A new Role for Geo-location evidence in eDiscovery

Posted on March 28, 2011

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The surge and ubiquity of geo-based technology, such as GPS apps in smart phones, is giving rise to a new world of location based electronic discovery (LBED). The geo-spatial data stored within a custodian’s devices (cell phones, iPads, etc.) and ESI metadata may conflict with their own reports about their actions or whereabouts at a specific time.

These days, it is also possible to use text mining technology to derive location based information in textual documents with high precision. Subsequently, geo-mapping technology enables legal professionals to map documents to geographic locations. The result is a graphical view of potentially relevant patterns in the evidence, events and sites.

Text mining technology can automatically recognize the names of towns, cities, regions, countries or even detailed addresses. The intelligent software then considers the context of the document in order to determine what the semantic role of the address is: is it someone’s home address? Is it the location where a meeting will take place? By using the proper linguistic technology to obtain as much understanding as possible, one can determine with high accuracy the location of events such as meetings, crimes, travel patterns, and border crossings.

When location is relevant or disputed, that type of proof can be preserved, collected, and submitted to the court—just like the geo-spatial information stored within a person’s mobile device.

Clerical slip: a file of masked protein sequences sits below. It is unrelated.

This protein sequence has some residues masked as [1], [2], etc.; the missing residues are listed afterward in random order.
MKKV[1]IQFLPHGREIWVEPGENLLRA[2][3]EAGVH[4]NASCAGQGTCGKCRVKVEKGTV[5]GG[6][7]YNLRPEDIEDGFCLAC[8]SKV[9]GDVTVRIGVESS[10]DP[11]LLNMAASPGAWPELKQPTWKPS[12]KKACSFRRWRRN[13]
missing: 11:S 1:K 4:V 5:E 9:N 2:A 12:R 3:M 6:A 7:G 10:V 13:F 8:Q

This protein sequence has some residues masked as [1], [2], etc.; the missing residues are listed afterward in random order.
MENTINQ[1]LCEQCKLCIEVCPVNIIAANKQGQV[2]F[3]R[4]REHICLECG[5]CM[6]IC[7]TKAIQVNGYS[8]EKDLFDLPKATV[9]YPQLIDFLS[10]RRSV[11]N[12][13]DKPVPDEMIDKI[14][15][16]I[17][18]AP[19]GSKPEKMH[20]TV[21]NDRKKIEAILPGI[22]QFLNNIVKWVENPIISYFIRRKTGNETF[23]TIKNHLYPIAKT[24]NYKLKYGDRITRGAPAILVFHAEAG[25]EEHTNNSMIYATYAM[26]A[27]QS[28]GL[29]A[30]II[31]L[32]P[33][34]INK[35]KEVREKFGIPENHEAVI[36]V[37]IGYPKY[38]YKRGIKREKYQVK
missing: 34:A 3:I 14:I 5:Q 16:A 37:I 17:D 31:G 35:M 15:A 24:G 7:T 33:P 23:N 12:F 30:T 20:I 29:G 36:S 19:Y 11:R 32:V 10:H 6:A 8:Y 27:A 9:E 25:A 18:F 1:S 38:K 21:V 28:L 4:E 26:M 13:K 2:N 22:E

This type of technology has already been applied in the real world: for example, the European Union Police Mission in Kosovo has been using ZyLAB software to prove that the routes taken by military troops directly correlated with the rural villages where crimes are being investigated. The following satellite image shows part of Kosovo with some sample documents linked to specific geographical locations (this is not real evidence material; this is just to show the concept).

The applications for this technology extend far and wide. Consider how organizations could extract text to pinpoint branch offices which may be engaged in activity that conflicts with various regulations such as the upcoming UK bribery act and the US Foreign Corruption Practice Act.

Another example is the website http://twittermood.org/ , where the sentiment (positive or negative) of Tweets is mapped on the geographic location of the Tweeter. You can imagine how sociologists could study the state of happiness of populations based on an unending supply of empirical data.

The automatic recognition of geographical location in textual information can also be used to redact personally identifiable information. The following example shows how an address and phone number is automatically redacted before a document is disclosed under a FOIA request.

 

 The future will show us how digital footprints can belie an alibi and how geo-location data and satellite maps will change the litigation and information management landscape.  But to me it is clear that this new technology will bring a completely new dimension to eDiscovery and investigations and bring fact-finding to a new level!

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